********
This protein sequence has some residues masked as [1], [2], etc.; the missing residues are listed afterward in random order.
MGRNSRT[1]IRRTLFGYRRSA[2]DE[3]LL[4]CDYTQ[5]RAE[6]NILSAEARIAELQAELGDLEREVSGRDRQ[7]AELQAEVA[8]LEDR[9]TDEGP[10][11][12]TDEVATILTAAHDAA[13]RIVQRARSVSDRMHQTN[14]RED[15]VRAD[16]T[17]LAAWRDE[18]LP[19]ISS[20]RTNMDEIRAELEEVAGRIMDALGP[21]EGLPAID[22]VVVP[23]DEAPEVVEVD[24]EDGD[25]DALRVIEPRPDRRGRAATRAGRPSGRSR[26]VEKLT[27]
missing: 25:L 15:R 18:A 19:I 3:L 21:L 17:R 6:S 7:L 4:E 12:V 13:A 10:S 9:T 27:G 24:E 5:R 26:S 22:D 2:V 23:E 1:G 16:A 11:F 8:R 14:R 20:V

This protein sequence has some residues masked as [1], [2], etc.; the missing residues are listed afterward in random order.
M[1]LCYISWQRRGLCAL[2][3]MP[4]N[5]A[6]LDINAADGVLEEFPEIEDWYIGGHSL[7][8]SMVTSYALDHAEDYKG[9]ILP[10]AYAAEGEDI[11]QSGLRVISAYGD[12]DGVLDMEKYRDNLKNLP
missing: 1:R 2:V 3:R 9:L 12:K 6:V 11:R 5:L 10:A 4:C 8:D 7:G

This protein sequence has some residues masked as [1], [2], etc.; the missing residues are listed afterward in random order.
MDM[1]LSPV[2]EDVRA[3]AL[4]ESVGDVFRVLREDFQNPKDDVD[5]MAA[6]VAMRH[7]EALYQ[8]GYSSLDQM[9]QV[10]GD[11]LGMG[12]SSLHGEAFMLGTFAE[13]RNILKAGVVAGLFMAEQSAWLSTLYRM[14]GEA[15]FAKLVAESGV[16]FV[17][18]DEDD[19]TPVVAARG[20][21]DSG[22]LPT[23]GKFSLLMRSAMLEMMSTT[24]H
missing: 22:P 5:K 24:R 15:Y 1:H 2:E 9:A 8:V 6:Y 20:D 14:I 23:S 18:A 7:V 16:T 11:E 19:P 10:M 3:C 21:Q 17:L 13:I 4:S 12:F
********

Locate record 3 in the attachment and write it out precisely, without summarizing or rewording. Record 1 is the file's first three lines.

This protein sequence has some residues masked as [1], [2], etc.; the missing residues are listed afterward in random order.
MDM[1]LSPV[2]EDVRA[3]AL[4]ESVGDVFRVLREDFQNPKDDVD[5]MAA[6]VAMRH[7]EALYQ[8]GYSSLDQM[9]QV[10]GD[11]LGMG[12]SSLHGEAFMLGTFAE[13]RNILKAGVVAGLFMAEQSAWLSTLYRM[14]GEA[15]FAKLVAESGV[16]FV[17][18]DEDD[19]TPVVAARG[20][21]DSG[22]LPT[23]GKFSLLMRSAMLEMMSTT[24]H
missing: 22:P 5:K 24:R 15:Y 1:H 2:E 9:A 8:V 6:Y 20:D 14:I 23:S 18:A 7:V 16:T 11:E 19:P 10:M 3:C 21:Q 17:L 13:I 4:S 12:F